I learned (thru folks here!) to go along with it. I would acknowledge mom's "reality" and say, "lets take a look around for it" -- and we would look in common places together and maybe her hidey holes and locate the object.

When it got so bad and my mom accused my brother of stealing her money out of the bank - I'd let her rant and rave and then ask "what should we do about it" and she wouldn't really know sometimes -- otherwise she'd want to call police and I'd offer to do so -- sometimes pretend to call and have conversation with police on the phone and go over all the details -- then report to mom that police were investigating and would come over "next week" to see her. This settled it for her and made her happy.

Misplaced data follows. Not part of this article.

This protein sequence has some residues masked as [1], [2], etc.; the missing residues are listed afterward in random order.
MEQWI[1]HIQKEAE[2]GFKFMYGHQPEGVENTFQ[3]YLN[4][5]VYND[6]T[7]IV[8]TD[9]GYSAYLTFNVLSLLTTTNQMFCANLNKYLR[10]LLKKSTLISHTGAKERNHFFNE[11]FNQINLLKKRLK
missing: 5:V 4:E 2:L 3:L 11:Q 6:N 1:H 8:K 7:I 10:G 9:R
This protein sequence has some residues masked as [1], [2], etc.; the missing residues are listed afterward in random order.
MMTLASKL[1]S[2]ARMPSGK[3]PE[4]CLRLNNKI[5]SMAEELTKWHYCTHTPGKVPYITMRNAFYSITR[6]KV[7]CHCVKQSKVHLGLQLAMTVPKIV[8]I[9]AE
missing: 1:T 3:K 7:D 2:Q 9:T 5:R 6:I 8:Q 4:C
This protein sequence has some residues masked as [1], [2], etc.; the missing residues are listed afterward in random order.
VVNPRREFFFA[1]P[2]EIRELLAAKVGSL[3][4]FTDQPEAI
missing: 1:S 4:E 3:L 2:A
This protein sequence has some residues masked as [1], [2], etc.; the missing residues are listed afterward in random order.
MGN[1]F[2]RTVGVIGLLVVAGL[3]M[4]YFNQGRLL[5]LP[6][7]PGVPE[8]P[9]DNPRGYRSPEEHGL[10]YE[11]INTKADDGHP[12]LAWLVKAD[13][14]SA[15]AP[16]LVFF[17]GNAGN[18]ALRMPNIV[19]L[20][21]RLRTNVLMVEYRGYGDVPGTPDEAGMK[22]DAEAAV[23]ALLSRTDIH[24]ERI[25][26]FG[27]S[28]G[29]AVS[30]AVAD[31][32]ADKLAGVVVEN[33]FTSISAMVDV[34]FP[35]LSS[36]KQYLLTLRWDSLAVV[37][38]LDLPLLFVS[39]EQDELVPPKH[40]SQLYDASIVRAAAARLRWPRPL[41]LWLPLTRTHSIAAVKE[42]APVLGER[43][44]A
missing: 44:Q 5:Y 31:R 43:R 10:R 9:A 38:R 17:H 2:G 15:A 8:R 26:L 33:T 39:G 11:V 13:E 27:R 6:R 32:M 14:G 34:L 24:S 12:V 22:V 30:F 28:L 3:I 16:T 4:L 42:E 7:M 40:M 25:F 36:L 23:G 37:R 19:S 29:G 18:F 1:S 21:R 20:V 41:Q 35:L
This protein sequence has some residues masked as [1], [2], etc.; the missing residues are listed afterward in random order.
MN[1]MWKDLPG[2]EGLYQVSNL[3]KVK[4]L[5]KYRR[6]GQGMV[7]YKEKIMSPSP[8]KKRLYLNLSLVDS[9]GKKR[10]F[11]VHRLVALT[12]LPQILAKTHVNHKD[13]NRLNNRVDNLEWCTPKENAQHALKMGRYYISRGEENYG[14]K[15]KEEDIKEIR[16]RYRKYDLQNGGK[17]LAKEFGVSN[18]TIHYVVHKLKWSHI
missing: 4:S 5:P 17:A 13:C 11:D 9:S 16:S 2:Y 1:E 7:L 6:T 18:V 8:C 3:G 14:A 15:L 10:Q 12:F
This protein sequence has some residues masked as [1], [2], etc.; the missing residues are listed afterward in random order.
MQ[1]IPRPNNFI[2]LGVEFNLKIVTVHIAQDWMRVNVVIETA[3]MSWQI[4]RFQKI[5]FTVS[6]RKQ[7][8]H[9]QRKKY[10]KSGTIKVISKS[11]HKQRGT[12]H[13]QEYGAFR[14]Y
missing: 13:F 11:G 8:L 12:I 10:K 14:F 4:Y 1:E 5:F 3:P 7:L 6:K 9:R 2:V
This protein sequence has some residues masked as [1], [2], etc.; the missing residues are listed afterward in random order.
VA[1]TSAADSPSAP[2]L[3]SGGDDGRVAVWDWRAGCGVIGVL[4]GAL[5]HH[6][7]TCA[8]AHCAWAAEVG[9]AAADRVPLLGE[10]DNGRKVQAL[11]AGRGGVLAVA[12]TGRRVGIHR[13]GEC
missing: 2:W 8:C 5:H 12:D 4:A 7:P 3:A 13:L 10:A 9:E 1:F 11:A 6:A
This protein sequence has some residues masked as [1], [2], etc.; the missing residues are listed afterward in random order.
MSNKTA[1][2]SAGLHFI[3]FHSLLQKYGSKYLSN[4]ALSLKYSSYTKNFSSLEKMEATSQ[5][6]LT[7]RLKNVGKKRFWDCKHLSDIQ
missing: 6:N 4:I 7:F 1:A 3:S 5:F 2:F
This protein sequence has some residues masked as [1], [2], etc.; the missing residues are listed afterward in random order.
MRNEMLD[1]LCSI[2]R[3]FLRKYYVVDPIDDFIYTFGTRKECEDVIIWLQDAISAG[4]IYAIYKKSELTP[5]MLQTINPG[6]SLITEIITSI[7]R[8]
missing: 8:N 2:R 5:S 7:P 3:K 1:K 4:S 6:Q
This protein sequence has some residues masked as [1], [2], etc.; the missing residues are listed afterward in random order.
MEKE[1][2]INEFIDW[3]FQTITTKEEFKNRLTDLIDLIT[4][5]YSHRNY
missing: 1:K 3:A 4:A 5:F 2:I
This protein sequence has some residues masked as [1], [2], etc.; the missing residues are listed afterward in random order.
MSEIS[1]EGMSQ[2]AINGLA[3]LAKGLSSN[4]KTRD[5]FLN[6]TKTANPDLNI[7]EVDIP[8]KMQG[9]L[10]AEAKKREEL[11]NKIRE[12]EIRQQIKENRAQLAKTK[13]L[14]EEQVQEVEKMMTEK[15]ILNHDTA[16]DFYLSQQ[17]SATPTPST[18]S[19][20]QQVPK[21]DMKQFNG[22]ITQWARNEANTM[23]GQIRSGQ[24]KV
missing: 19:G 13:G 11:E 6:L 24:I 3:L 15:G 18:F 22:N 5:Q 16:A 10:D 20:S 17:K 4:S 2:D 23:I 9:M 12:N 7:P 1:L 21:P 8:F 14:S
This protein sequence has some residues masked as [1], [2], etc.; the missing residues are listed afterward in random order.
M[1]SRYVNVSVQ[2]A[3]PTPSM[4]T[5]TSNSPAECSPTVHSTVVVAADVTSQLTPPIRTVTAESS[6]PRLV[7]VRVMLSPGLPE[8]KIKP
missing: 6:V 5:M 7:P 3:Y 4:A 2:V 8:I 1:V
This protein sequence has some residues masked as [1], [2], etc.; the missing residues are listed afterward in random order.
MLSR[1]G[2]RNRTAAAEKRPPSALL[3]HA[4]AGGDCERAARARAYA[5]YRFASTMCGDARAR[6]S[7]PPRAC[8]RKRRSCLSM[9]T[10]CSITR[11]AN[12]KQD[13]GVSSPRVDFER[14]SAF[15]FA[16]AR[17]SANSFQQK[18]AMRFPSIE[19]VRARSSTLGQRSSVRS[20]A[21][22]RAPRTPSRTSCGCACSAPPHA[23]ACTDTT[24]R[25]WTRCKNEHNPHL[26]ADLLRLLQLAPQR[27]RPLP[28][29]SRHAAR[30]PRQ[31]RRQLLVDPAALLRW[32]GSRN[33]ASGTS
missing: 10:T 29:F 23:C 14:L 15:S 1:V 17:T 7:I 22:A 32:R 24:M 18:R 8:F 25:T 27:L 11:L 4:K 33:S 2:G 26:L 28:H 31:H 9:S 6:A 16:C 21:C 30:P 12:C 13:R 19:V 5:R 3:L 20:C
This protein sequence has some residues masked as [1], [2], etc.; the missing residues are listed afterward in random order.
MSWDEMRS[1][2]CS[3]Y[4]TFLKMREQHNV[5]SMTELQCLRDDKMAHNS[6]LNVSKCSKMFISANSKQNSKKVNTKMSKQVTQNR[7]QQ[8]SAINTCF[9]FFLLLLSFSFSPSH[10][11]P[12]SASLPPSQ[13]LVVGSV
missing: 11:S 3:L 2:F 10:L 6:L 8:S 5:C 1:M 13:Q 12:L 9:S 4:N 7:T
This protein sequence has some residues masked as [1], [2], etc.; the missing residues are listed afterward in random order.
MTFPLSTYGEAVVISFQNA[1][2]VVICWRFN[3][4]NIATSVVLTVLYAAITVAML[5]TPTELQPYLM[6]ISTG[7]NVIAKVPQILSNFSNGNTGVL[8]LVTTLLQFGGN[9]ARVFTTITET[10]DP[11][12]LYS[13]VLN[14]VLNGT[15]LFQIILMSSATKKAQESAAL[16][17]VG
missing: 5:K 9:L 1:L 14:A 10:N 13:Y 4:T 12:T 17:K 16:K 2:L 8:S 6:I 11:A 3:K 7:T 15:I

They forget easily and just want it to "be acknowledged" mostly.

I know its frustrating and painful for your daughter, but those family members who know your daughter and you and others would never believe these things.

I have to admit that my mom did accuse both my brother and I of stealing things, coming to her house, (etc.) and calling my aunts and uncles and reporting. Luckily, they understood mom's behavior and dementia as time went on -- (they would have short phone calls with her and think "how great she was and with it") not understanding that elders can "showstop"" and be normal for short periods.
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First, everyone in the family should know this is VERY COMMON in dementia. It does not mean anything in terms of which person is accused. It is the dementia.